Farmers in Kasese District are counting their losses following the outbreak of the Banana Bunchy Top Virus (BBTV) disease.
The disease was detected in 2020, and in July, the Ministry of Agriculture raised a red flag when the disease caused havoc on banana plantations in the West Nile, Rwenzori, and Tooro regions.
Severe stunting, narrow leaves, chlorotic leaf margins, and dark green streaks on petioles and midribs are all symptoms of an infected plant. The affected plant also shows a rosette-like or bunchy and choked appearance. Diseased plants rarely produce fruit, and when they do, the fruit is stunted and twisted.
The disease is suspected to have spread to Uganda from the neighboring Democratic Republic of Congo (DRC) and Rwanda.
So far, five sub-counties of Bwera, Isango, Karambi, Nyakiyumbu, and Kitholhu have been hit by the disease.
Moris Mohindo, an extension worker for Karambi and Ihandiro Sub Counties, says that the disease could threaten food security in the area. He says while they are advising farmers to get rid of the infected plantation as the only viable solution, many are resistant.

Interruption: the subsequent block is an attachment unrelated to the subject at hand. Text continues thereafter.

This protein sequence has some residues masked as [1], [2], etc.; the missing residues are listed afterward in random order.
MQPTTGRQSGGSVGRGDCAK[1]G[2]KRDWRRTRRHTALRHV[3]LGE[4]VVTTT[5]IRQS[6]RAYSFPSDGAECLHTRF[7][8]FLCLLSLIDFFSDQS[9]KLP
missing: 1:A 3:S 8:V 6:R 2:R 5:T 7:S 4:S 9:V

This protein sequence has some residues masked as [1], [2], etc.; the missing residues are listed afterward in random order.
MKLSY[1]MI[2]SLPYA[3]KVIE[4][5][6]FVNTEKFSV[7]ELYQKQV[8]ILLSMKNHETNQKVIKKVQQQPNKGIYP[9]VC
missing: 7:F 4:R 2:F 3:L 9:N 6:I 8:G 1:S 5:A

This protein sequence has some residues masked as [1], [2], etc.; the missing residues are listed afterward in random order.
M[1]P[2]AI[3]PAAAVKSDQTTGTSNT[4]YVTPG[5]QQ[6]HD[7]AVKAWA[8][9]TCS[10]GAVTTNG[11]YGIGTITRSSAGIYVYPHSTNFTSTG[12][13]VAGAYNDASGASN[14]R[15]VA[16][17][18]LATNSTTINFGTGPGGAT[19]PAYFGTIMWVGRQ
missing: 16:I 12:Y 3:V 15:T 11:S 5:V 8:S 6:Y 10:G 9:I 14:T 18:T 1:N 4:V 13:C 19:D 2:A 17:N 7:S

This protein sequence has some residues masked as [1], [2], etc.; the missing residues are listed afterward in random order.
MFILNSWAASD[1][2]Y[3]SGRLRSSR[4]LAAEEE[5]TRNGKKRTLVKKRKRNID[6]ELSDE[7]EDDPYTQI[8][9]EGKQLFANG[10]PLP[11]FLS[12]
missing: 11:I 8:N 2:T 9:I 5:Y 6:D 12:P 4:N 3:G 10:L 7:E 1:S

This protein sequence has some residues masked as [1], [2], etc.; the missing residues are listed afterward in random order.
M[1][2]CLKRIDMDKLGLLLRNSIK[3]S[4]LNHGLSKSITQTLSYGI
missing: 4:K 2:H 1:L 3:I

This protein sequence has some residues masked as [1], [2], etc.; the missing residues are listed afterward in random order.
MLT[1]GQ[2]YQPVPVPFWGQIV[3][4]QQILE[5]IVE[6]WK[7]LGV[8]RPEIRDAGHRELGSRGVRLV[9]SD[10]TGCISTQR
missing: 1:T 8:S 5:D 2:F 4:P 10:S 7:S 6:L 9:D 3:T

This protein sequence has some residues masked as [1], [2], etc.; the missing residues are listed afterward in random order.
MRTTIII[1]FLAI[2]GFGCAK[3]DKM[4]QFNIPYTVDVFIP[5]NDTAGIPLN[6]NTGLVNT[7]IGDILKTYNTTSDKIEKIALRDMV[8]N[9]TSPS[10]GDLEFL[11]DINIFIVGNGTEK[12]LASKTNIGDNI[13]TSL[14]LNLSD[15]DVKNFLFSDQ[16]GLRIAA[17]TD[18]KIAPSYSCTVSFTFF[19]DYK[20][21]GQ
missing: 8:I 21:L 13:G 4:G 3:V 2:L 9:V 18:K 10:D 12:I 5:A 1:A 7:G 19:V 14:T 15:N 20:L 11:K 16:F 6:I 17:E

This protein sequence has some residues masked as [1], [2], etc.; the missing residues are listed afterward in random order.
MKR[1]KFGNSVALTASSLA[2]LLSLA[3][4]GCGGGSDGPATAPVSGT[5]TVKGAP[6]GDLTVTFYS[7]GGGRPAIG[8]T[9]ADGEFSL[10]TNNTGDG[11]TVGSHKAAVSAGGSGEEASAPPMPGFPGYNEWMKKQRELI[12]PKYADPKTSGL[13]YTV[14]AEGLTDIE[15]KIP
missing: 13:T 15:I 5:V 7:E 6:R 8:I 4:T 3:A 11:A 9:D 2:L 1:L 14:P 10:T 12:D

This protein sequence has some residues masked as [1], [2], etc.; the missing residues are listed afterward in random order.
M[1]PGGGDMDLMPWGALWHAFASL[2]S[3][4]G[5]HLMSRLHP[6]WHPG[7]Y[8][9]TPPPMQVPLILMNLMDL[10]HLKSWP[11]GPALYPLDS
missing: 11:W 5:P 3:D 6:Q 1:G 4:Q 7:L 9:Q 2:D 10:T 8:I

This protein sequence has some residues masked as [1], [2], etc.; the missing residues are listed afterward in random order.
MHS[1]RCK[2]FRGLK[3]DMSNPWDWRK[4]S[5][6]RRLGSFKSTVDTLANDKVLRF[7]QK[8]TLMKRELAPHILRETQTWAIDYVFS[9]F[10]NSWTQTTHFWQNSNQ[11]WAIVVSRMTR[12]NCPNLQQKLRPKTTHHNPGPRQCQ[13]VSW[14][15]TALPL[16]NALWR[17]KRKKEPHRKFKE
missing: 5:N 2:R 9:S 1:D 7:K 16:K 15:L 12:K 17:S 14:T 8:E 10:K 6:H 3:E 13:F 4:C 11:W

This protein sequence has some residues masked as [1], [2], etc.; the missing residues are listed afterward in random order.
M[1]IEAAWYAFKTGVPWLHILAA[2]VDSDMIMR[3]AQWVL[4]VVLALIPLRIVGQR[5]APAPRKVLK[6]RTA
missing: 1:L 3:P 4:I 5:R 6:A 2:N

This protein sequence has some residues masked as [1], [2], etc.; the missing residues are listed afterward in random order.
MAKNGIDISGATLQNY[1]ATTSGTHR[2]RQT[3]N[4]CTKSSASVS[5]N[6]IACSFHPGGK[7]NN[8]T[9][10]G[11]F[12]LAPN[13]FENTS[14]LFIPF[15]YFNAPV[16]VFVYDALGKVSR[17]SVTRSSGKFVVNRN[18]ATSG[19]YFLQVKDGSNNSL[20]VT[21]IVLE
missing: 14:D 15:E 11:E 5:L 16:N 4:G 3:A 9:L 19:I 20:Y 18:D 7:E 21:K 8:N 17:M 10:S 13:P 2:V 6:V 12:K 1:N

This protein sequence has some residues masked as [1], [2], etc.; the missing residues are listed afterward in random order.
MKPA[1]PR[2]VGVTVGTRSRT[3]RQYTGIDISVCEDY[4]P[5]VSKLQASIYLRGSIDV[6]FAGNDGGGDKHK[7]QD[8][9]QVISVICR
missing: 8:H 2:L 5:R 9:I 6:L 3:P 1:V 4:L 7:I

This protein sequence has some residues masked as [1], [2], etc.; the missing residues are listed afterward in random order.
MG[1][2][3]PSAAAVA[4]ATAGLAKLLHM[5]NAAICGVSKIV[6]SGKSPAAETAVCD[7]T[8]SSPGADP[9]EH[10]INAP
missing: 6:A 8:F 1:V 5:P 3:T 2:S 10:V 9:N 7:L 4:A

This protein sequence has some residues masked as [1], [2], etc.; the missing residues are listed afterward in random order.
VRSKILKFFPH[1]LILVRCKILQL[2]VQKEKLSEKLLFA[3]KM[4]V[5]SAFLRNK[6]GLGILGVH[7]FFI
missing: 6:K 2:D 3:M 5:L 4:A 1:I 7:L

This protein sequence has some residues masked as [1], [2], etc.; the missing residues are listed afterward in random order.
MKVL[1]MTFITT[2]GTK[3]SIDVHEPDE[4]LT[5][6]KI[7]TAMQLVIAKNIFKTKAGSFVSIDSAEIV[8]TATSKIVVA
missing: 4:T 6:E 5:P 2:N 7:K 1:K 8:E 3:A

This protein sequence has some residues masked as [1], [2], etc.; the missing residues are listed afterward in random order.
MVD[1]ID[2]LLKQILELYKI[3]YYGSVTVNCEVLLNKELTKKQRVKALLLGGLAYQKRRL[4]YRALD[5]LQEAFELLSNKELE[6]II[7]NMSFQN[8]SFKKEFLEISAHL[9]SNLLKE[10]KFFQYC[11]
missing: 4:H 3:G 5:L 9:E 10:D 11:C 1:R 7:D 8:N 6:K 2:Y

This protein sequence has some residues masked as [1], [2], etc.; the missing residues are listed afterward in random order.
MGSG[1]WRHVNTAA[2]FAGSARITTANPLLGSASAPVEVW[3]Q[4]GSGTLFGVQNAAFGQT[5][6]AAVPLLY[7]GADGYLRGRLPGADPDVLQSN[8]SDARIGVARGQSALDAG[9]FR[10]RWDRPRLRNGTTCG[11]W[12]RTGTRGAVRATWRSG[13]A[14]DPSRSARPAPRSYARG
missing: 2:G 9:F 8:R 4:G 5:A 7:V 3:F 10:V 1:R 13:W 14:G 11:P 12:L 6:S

Anatos Bwambale, a farmer from Karambi Sub County, says smallholder farmers continue to lack access to healthy planting materials, information on pests and diseases, and other inputs necessary to control the emergence and spread of diseases like the new banana disease.
He says that he was initially getting over 600,000 shillings from his plantation, but in 2018, he started to notice a strange disease that has brought his returns to 20,000 shillings per month.
I started planting this banana plantation in 2001. Bwambale said. They were good and I had picked them up from Dr. Chrispus Kiyonga. They were giving me a good return of about 600,000 shillings each month, but when it got to 2018, I started witnessing a strange disease that caused a decline in production.
Pascal Mihindo says his production has been reduced drastically in the last three years after being invaded by the disease. He asks the government to urgently respond because bananas are one of the key commercial products.
Mbambu Deniza, a farmer, says the family has run out of food after their half-acre plantation was completely destroyed by the disease.
The Hon. Joab Tugume, senior agriculture inspector, quarantine and import regulation in the Ministry of Agriculture, says that the Ministry is raising awareness regarding the spread and control measures of the disease.
According to the 2009 findings by the Uganda National Bureau of Statistics, the western region produces up to 68 percent of the country’s banana output.
With the region still dealing with the re-occurrence of banana wilt disease, the new banana disease poses a serious threat to hunger, poverty, and malnutrition in the region.